Monday, July 23, 2012

Devastating floods hit Beijing

In Britain the rain clouds have finally disappeared and the sun has come out, with less than a week until the Olympic opening ceremony. Half way round the world Beijing  is suffering the effects of the worst rain storms in 60 years. At least 37 have died and thousands have been displaced while thousands of others have been stranded at Beijing International Airport [BBC / BBC round-up / BBC - pictures / FT / China DailyChina Daily / Global Times / Xinhua].

The high death toll and widespread damage has sparked anger amongst Beijingers. Many have questioned how such a modern city could be hit so badly by floods [WSJ]. Despite the heavy rain, Beijing along with many other parts of China are also suffering from a stifling heatwave with day time temperatures of up to 34°C. Beijing also saw heavy flooding in June 2011, though there were no reported casualties in the city itself [tvnewswatch: Heavy rain brings flash floods to Beijing].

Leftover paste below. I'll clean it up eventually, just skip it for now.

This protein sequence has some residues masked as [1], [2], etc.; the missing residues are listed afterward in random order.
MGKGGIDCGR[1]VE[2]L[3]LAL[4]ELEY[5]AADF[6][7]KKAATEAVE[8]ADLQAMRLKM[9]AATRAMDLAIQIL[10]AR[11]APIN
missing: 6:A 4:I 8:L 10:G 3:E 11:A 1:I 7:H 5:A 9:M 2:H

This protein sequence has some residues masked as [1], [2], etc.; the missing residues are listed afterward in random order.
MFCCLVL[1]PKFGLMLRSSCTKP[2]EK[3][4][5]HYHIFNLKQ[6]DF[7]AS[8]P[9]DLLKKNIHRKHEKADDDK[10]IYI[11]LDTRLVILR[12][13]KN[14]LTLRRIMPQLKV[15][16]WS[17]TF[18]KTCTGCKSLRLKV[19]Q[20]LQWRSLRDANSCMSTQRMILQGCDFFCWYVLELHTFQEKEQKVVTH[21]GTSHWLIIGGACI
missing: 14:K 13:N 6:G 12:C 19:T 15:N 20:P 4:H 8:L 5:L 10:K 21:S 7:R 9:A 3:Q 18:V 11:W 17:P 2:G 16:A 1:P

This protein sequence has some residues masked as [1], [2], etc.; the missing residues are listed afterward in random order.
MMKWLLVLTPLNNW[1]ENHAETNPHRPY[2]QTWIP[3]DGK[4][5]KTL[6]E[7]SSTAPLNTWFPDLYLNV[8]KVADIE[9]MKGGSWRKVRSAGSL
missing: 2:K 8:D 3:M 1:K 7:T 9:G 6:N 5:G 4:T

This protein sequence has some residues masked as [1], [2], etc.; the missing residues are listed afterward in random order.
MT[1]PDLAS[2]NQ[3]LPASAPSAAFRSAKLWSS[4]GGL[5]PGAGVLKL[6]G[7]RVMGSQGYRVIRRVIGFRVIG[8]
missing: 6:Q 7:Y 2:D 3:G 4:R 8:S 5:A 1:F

Flooding is usually confined to the south and east of the country, with often devastating floods annually affecting Guangdong province. The floods seen this week in Beijing might be a wake up call for authorities who may need to look at improving the city's drainage system. There was one positive aspect of the storms perhaps highlighted by a series of photos Xinhua posted on its website. The heavily polluted air [Twitter: BeijingAir] that only days ago had reduced visibility to only a few metres [yfrog] had been washed away and the air quality was once again breathable [Twitter: BeijingAir].

tvnewswatch, London, UK

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